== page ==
In the case of Bollay v. California Office of Administrative Law (2011) 193 Cal. App. 4th 103, a landowner challenged the policy of the Commission.  Initially, the trial court held that the commission’s policy was valid and effective. But the Court of Appeal found that among other things, the policy would prohibit the development of land that is not now owned by the State of California and which may never in the future be owned by the State of California.  As a result, the Court of Appeal reversed the trial court and found that the Commission’s policy was invalid.

Notwithstanding this holding, the development of beachfront property involves complex legal considerations, and persons considering building, developing, or remodeling beachfront properties should consult appropriate legal counsel.

So how does such a case involve Santa Claus?  The beachfront property at issue was located on Santa Claus lane in Carpinteria.

Second Loan Interest Rate Reflects Higher Risk to Lenders

            Most homeowners are familiar with the concept of Homeowner’s insurance. This kind of insurance will typically insure the house against loss or damage.  If a home is damaged by fire or storm, most homeowners would know to call their insurer to report the damage and make a claim.

But some homeowners may not be familiar with mortgage insurance, also know as PMI.  This insurance typically provides coverage in the event of a mortgage default or foreclosure.  This insurance is typically designed to benefit lenders, but not homeowners. If a homeowner defaults on their loan, and their property is sold in foreclosure, then PMI mortgage insurance is designed to compensate the lender for the loss to the lender in the event the property sells for less than the amount of the loan.

Twenty years ago it seemed like many lenders were routinely requiring borrowers to purchase mortgage insurance. The PMI insurance payment was a monthly charge that borrowers paid in addition to their mortgage loan  payments of principal and interest.  In the event of a default or foreclosure, the borrower never received any payout from the insurer.  Instead, any payout went only to the lender.  In more recent years, it seems like lenders have often used a second loan to replace mortgage insurance.  Instead of requiring borrowers to purchase mortgage insurance, lenders often make two loans to borrowers.  The first loan, at a lower interest rate, often covers the majority of the house purchase price.  The second loan, at a higher interest rate, covers something like 10 to 20% of the price of the house.  If the market turns down, then this second loan is at a higher risk of not being repaid.  This increased risk is usually reflected in the higher interest rate charged by the lender.   Because the second loan is the one most at risk, such lenders have considered it unnecessary for borrowers to pay for PMI insurance when the property is purchased with two loans.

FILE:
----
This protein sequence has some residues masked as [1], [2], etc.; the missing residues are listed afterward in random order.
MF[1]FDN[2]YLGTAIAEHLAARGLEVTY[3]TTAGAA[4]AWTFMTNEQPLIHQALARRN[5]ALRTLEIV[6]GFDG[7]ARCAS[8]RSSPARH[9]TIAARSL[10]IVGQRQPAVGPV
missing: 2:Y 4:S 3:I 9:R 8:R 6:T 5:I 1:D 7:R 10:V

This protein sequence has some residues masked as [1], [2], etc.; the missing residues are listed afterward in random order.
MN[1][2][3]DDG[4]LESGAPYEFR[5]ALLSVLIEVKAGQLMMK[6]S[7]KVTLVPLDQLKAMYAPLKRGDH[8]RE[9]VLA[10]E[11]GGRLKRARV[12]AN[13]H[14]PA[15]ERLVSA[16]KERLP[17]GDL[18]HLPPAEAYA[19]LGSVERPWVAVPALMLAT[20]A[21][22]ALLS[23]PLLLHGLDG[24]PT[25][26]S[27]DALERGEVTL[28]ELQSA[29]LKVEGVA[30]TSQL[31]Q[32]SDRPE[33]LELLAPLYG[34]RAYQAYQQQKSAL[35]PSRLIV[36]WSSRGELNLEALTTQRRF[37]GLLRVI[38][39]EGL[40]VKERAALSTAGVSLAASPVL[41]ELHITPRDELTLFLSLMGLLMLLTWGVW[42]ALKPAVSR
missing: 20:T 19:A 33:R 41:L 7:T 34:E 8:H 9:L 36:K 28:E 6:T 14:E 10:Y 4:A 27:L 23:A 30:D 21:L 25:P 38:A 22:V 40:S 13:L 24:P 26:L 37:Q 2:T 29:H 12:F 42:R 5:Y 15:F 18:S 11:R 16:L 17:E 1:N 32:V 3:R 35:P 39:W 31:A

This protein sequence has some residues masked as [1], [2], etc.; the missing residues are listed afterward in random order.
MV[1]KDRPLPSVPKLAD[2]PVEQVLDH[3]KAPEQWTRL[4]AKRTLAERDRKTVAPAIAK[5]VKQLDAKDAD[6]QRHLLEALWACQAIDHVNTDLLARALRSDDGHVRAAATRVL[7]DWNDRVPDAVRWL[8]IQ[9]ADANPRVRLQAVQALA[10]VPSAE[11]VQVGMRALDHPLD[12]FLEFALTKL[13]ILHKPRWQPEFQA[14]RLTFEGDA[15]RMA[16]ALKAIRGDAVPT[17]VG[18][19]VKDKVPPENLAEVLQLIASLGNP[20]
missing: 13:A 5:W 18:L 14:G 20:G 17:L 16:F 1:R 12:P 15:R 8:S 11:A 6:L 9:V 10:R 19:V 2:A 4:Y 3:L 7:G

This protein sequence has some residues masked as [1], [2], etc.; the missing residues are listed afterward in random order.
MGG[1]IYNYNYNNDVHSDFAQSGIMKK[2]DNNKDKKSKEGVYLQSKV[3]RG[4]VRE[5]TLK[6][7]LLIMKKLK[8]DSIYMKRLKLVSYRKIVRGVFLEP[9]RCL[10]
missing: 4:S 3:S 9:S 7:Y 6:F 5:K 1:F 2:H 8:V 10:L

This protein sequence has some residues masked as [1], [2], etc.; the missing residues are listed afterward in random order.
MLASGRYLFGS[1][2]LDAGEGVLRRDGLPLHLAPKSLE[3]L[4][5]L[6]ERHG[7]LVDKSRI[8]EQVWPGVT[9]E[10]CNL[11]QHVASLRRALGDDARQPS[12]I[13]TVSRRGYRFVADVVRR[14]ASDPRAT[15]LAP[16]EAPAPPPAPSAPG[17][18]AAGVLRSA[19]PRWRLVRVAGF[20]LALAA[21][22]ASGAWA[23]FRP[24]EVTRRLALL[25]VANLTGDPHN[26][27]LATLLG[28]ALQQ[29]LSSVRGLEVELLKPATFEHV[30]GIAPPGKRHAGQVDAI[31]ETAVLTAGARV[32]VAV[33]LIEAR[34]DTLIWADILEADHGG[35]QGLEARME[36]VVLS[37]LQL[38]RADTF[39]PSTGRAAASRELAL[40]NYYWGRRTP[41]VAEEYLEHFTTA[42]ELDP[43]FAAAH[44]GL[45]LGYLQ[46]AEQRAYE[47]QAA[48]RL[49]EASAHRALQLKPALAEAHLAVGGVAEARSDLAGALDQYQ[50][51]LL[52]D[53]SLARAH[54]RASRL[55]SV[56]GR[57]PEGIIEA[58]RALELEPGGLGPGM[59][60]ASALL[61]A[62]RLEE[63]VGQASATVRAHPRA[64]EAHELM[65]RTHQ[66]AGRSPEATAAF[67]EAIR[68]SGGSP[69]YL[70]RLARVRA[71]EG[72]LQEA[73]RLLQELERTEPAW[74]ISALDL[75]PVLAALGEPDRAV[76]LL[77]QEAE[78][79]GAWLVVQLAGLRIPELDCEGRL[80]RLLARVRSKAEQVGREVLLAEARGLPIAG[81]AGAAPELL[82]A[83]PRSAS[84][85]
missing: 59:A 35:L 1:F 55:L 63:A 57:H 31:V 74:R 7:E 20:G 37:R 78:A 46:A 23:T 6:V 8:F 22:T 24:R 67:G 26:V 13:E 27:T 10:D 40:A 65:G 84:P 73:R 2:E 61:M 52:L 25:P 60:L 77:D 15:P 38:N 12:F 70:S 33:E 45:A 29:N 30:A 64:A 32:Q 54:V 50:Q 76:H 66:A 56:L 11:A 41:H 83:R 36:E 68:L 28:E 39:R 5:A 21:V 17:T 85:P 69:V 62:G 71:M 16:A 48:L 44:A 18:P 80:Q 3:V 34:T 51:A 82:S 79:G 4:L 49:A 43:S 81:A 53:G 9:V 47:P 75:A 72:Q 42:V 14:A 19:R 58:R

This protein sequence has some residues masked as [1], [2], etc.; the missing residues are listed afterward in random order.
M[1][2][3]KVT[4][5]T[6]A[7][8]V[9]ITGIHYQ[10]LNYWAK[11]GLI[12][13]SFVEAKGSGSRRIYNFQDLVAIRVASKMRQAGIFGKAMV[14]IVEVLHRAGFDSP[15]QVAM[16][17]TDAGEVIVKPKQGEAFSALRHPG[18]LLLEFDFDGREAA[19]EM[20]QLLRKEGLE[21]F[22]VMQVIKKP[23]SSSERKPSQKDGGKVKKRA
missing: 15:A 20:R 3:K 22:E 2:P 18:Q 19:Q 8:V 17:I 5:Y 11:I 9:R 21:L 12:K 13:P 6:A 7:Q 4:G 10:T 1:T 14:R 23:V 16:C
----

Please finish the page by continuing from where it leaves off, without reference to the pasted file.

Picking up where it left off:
Church Properties Subject to Law

Most kids in High School take a class in Civics or U.S. History.  And most of those kids will learn about the United States Constitution.  They’ll learn that the Constitution was amended by the Bill of Rights, and they’ll learn that the Bill of Rights is the name of the first 10 amendments to the Constitution.  They’ll also learn that one of those amendments provides that Congress may not pass any law concerning the establishment of a religion.  This is formally known as the “establishment” clause.  It’s more commonly known as “separation between Church and state.”  Less know, but equally true, is the fact that the California Constitution also prohibits the California State Government from making any “establishment” of religion.  This is found in the California Constitution at Article I, section 4.

This separation is so firmly embedded in our perspective that the thought of having a church that is favored by the government is completely foreign to us.  But not every country takes this approach.  For example, some countries have supported a state-favored church with tax money.  This can obviously provide such churches with an enormous benefit with respect to operational costs.

In the United States, the separation between church and state is almost taken for granted.  Most people in this country never even think about how the establishment clause might affect their daily lives.  Yet the establishment clause can have a real effect on peoples lives right now.

Here’s an example.  Suppose a local congregation owns a church building on land that is also owned by the congregation.  But suppose the congregation encounters a disagreement over a point of church beliefs.  If this disagreement becomes severe enough, then it’s possible that the congregation may split.  Each side could claim it holds the correct beliefs.  If the dispute becomes sufficiently severe, there could literally be a separation of the congregation.  If this were to happen, each side might claim that it is entitled to the church-owned land and building.